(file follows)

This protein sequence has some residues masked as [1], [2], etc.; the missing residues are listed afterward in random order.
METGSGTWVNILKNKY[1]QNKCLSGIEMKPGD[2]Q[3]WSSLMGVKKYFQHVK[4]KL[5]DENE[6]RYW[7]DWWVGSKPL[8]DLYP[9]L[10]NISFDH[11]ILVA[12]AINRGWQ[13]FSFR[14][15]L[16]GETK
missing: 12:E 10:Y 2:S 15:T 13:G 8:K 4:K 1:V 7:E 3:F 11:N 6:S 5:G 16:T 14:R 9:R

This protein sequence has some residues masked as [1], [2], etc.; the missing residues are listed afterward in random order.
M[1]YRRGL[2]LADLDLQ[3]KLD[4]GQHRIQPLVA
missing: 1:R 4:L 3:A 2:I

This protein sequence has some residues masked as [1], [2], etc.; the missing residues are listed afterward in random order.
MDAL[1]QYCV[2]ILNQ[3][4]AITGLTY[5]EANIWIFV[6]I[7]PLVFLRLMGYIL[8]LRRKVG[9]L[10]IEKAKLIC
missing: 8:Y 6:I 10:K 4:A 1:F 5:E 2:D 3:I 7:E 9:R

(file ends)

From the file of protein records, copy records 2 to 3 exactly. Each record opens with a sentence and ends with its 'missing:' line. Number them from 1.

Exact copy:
This protein sequence has some residues masked as [1], [2], etc.; the missing residues are listed afterward in random order.
M[1]YRRGL[2]LADLDLQ[3]KLD[4]GQHRIQPLVA
missing: 1:R 4:L 3:A 2:I

This protein sequence has some residues masked as [1], [2], etc.; the missing residues are listed afterward in random order.
MDAL[1]QYCV[2]ILNQ[3][4]AITGLTY[5]EANIWIFV[6]I[7]PLVFLRLMGYIL[8]LRRKVG[9]L[10]IEKAKLIC
missing: 8:Y 6:I 10:K 4:A 1:F 5:E 2:D 3:I 7:E 9:R